Once you have put together the total amount of pie that will be eaten for the meal by determining the fixed and variable, you can then get around to the original question of how much pie you get for yourself.
If I determine that there are 15 pieces of pie that will be consumed by my family and there are 20 total pieces of pie, then there are five pieces of pie left for myself, right? The amount of pie left is my NET PROFIT.
The same is true for your business. Once you have figured out your fixed and variable expenses, you can subtract them from your total sales (total number of pieces of pie) to determine what is left–your NET PROFIT.
But suppose that my mom wanted to know how much pie to make in order to feed the whole family. Just like projecting profit, this is when it gets tricky without the correct tools.
In this situation, what I do is begin with what I do know again. Let us change the scenario a little. Because the variable eaters eat a percentage of the pie based on the amount made, if my mom makes more pie, then the variable eaters will eat more pie. Also, let us assume that the percentage consumed is directly related to the total pie produced, in other words, the same percentage of pie is consumed regardless of the amount produced.
We can then take all of the pie (100%) and subtract the amount consumed by the variable eaters (we will say 66%) and come up with the percentage of the total pie that is left for the fixed eaters (33%). Because you know how much fixed pie will be consumed, you know the minimum amount that has to be left for everyone but me to eat pie.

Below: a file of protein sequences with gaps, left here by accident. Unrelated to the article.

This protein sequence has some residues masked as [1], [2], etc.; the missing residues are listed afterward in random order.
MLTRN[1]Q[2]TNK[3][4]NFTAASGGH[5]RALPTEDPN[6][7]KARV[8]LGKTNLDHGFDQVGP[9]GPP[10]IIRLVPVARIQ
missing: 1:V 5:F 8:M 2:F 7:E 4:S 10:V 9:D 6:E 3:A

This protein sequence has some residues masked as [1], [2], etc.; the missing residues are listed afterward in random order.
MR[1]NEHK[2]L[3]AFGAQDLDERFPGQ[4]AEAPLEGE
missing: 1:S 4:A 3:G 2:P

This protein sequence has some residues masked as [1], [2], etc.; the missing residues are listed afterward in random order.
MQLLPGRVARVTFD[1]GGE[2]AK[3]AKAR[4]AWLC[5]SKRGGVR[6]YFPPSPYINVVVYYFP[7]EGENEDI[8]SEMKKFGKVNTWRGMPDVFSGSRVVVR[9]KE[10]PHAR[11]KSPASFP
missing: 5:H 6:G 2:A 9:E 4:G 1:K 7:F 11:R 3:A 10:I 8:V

Stay with me here as I go through some algebra. I knew my wife, each of my three kids and my mother would each have one piece of pie, these are my fixed numbers, so five pieces. The amount left after the variables then has to be five pieces. In other words, five pieces has to be not more than 33% of the total pie available. So if 5=.33x, then you divide both sides by .33 and the result is fifteen pieces of pie. 5 pieces is 33% of 15 pieces.
You must have 15 pieces of pie for everyone else to get pie. So now we know that when there are more than 15 pieces of pie made, I get whatever is left. In the example above, when 20 pieces are made, I get five pieces of pie for myself, right?
Wrong! Remember that as more pie is made, the variables increase as a percentage. So this scenario is a little bit different than the scenario given initially, because in that scenario, we said we knew the variable eaters were going to eat 15 pieces of pie. In this scenario, if five more pieces are produced, 33% of those extra pieces are available for me to eat, or about 1.67 pieces (5 X .33), because we have already served the five pieces that we needed for the fixed eaters as part of the original 15 pieces, which means that once the fixed eaters have been served, the 33% of each additional piece is now available for me (profit).
This is how you can use variable and fixed expenses as a tool. When you subtract the variable expense percentage from the total sales (which is always 100%), then the resulting percentage is what is known as the contribution margin (33% above). This percent is the total amount left to cover–or contribute to–your fixed expenses and profit.
The contribution margin percentage can then be used to figure out the bare minimum that you have to sell in order to have zero profit (no pie for me), but still pay all of your bills (fixed eaters). This is know as your break-even point. That is one tool you now have from this discussion.
The second tool is profit projection. Say I want two pieces of pie for myself–which would be a profit of two. You add the desired profit to the fixed expenses–in this case five pieces, and solve the same way as before to figure out the total pie needed. 7=.33x, so divide 7 by .33 to get 21 pieces of pie. In other words, there must be 21 pieces of pie for me to get two full pieces of pie for myself.
So there you have it. Contribution Margin, Break-Even and Profit Projection. These tools are very basic tools to understand profit and of course you already know that…
Without Foundation, your business fails!